In our above example, this ensures that a peer will always see the person document for Susan if they have received the Hyundai document. { transaction in    let cars = transaction.scoped(toCollectionNamed: "cars")    let people = transaction.scoped(toCollectionNamed: "people")    let docId = "abc123"    do {        try people.upsert(["_id": docId, "name": "Susan"] as [String: Any?])        try cars.upsert(["make": "Ford", "color": "red", "owner": docId] as [String: Any?])        try cars.upsert(["make": "Toyota", "color": "black", "owner": docId] as [String: Any?])    } catch (let err) {      print(err.localizedDescription)    }    people.findByID(docId).evict()}

For more information about write transactions, see the section on Writing -> Batching.

Role-based permissions to documents

There are situations where you want to show a document in a view only for some devices. For example, if a device is being used by a First Class passenger, you will want to show special features just for those authorized users.

In these cases, we recommend that the model have a boolean property that determines if the received data should be shown in the UI.

// Document content
let note = ["text": text, "firstClassOnly": false]
if !note.firstClassOnly {    // Show it on UI}

To offer authentication for role-based permission, we recommend using the OnlineWithAuthentication identity.


Ditto's replication protocol is backwards-compatible and reliable. This means that eventually you will have the "couch device problem" (i.e., a device that fell behind a couch). In other words, a device in your mesh may be offline for a significant amount of time before connecting back with other devices.

If the shape of your documents are significantly different on that device, there could be documents that do not conform with your new application code. Synchronizing with this "couch device" could cause other devices to crash unexpectedly in production if precautions aren't taken in your application schema.

When do I version my documents?

Changing your schema is inevitable. To ensure reliability over time, you should create your own schema versioning pattern for each Ditto document.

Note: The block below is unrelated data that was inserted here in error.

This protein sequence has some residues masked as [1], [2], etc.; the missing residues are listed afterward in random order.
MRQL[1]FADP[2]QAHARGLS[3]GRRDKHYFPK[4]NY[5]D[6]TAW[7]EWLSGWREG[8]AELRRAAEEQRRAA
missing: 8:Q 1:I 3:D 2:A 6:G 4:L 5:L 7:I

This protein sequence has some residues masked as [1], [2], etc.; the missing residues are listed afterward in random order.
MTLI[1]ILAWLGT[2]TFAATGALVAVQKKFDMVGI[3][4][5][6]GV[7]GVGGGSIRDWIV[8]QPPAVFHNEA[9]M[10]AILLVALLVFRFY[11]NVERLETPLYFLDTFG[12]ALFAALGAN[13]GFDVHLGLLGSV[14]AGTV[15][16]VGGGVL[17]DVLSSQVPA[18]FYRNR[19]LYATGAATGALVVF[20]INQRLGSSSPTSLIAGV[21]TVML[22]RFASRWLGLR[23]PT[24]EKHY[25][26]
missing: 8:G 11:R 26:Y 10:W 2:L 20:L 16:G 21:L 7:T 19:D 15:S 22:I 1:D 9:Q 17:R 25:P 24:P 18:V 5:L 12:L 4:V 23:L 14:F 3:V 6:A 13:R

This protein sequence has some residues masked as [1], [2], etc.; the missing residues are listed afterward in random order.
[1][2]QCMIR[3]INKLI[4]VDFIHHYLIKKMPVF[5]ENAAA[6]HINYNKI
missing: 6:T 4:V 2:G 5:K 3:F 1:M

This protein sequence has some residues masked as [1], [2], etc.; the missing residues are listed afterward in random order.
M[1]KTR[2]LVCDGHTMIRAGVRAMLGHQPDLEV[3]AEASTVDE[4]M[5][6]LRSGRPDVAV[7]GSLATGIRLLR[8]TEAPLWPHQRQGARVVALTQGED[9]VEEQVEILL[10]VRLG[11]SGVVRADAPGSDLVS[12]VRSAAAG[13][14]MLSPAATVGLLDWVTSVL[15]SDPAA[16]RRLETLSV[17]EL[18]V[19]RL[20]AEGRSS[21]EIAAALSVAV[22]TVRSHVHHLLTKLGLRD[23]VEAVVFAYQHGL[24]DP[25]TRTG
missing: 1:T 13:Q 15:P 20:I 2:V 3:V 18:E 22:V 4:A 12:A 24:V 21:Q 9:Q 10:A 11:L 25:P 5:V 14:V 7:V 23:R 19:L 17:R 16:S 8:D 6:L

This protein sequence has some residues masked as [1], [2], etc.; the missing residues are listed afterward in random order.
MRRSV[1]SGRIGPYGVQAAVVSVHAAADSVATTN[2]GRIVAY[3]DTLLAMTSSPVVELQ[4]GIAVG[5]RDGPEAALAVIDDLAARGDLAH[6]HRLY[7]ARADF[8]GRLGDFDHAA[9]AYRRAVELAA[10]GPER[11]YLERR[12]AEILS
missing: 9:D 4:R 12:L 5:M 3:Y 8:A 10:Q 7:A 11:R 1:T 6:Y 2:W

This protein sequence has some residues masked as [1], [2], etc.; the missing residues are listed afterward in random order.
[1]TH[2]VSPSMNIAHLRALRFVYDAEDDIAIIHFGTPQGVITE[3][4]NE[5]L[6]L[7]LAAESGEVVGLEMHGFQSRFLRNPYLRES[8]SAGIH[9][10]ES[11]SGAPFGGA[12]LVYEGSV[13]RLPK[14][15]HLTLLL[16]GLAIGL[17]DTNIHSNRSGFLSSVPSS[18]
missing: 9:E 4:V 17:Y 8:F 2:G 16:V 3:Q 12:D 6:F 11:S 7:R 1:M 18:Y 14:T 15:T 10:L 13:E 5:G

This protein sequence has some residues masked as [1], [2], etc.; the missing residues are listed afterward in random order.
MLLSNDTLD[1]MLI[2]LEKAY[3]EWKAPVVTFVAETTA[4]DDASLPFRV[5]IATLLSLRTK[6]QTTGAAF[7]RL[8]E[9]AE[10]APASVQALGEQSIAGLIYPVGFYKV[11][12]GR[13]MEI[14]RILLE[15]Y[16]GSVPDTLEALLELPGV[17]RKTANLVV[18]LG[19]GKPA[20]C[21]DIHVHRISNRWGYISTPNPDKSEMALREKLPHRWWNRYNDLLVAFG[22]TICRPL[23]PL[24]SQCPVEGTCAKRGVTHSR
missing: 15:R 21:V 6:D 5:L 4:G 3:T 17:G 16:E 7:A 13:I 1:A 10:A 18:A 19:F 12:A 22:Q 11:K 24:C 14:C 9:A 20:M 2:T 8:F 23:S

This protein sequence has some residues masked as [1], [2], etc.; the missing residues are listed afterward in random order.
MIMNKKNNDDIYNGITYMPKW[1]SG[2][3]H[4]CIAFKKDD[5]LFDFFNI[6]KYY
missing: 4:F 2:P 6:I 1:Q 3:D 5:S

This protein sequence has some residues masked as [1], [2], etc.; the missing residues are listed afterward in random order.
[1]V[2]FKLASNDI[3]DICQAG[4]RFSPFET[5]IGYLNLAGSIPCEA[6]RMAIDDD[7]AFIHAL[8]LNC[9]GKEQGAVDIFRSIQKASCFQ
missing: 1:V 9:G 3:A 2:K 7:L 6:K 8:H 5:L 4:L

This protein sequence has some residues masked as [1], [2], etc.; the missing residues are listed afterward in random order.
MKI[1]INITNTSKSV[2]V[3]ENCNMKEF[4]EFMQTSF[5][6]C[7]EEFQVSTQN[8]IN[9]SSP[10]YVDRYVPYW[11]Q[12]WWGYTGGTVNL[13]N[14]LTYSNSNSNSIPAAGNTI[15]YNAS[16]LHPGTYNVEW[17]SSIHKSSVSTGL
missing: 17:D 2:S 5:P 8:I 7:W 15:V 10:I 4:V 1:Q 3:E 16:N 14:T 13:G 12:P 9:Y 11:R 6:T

Same-version compatibility

Some applications do not need backward- or forward- compatibility, which can simplify their business logic significantly. If that sounds like your application, we recommend that you use a pattern where you change the name of the collection for each schema version of your application. This enforces further that field types never change. For example, you can use myCollection_v{number} as a convention to specify the collection schema version your app will be listening to. When a schema change is necessary, bump the number. Collections are very cheap to create in Ditto, so this will scale even for applications that run for many years.

You could also only synchronize documents that come from schema versions that are the same as your current schema version.

const query = 'name == $ && age <= $args.age && _schemaVersion == 1'collection.find(query, () => {  age: 32,  name: 'Max',})


In a typical centralized database like PostgreSQL, developers often focus on backward-compatbility, where newer versions of the application can open old documents. In a distributed system, you do not have central control of all modifications to data. In an offline peer-to-peer mesh, it is difficult and sometimes impossible to control all versions of your application that are active in production environments. Because of these constraints, you need to not only think of backward-compatibility, but also forward-compatibility.